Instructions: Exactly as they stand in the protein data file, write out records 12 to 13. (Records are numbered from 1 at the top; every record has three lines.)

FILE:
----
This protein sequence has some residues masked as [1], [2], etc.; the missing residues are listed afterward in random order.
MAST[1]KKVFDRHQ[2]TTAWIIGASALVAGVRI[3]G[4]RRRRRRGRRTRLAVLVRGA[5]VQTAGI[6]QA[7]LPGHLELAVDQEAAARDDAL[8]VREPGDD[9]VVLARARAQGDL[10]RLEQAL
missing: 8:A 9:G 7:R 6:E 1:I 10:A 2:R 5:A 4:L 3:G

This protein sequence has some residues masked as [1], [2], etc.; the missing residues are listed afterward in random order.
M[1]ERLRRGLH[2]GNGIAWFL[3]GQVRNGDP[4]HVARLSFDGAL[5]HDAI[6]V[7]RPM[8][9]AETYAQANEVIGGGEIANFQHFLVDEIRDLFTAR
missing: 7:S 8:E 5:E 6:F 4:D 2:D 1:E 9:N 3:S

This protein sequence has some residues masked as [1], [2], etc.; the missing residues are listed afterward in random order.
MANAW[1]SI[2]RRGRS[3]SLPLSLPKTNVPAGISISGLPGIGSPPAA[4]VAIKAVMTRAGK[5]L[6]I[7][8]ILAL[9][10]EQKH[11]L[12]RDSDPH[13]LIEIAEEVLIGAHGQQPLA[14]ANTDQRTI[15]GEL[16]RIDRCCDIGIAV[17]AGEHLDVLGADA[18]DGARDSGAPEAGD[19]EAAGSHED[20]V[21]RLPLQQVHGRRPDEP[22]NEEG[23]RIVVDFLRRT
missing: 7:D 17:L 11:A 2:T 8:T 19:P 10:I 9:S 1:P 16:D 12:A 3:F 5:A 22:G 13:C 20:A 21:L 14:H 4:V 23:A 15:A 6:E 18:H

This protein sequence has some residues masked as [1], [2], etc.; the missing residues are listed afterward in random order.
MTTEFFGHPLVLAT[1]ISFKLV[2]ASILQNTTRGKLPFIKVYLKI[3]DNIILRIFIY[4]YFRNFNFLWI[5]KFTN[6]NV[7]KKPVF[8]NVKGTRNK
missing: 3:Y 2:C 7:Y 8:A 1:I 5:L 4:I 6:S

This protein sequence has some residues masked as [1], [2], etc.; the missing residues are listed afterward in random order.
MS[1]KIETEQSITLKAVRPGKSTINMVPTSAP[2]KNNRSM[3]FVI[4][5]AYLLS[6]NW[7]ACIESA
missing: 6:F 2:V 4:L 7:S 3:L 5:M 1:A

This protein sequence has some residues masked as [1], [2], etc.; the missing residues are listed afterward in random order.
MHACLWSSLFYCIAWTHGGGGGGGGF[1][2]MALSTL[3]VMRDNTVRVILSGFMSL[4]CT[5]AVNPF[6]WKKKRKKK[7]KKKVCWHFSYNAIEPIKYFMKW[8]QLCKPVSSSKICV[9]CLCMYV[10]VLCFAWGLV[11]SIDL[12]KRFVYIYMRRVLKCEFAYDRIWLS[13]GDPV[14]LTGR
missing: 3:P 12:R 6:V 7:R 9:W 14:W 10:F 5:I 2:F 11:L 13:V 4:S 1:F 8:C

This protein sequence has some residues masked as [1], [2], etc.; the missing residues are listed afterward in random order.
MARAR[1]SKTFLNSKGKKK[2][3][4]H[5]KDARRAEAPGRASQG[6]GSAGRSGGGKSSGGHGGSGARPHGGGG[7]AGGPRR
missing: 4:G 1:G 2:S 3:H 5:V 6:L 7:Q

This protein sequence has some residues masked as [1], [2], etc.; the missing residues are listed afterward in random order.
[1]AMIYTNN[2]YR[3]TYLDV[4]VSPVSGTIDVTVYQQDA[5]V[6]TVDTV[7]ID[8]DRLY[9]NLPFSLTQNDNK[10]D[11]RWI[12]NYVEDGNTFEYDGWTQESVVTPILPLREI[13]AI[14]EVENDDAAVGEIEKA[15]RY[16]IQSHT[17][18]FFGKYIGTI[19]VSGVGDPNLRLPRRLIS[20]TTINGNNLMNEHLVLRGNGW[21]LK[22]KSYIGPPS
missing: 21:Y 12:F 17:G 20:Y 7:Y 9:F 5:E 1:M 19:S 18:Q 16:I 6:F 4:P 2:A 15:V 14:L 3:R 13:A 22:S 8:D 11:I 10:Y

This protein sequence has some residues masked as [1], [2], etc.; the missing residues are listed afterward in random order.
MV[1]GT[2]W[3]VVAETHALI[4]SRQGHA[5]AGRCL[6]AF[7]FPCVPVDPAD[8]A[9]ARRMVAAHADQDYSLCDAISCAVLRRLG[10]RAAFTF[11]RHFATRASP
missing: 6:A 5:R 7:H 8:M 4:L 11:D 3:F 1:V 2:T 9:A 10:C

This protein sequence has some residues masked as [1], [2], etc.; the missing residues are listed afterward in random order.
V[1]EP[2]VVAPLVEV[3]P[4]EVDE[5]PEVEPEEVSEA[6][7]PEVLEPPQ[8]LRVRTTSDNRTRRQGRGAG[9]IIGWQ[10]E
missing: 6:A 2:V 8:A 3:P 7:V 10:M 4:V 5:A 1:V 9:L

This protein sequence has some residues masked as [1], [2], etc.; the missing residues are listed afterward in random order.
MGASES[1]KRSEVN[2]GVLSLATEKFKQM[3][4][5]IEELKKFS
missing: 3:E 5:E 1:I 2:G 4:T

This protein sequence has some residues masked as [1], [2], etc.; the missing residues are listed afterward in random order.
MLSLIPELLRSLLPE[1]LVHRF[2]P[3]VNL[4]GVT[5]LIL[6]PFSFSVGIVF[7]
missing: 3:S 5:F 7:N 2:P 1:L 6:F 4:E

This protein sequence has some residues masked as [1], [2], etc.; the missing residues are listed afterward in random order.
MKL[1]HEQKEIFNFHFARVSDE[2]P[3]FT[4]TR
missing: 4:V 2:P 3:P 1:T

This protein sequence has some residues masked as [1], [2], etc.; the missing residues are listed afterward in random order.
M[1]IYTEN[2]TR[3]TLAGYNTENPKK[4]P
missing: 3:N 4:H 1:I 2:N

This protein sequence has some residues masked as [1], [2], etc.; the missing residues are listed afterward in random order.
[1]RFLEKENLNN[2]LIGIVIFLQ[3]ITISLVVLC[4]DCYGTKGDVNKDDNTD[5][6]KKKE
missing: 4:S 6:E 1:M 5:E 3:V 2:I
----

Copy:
This protein sequence has some residues masked as [1], [2], etc.; the missing residues are listed afterward in random order.
MLSLIPELLRSLLPE[1]LVHRF[2]P[3]VNL[4]GVT[5]LIL[6]PFSFSVGIVF[7]
missing: 3:S 5:F 7:N 2:P 1:L 6:F 4:E

This protein sequence has some residues masked as [1], [2], etc.; the missing residues are listed afterward in random order.
MKL[1]HEQKEIFNFHFARVSDE[2]P[3]FT[4]TR
missing: 4:V 2:P 3:P 1:T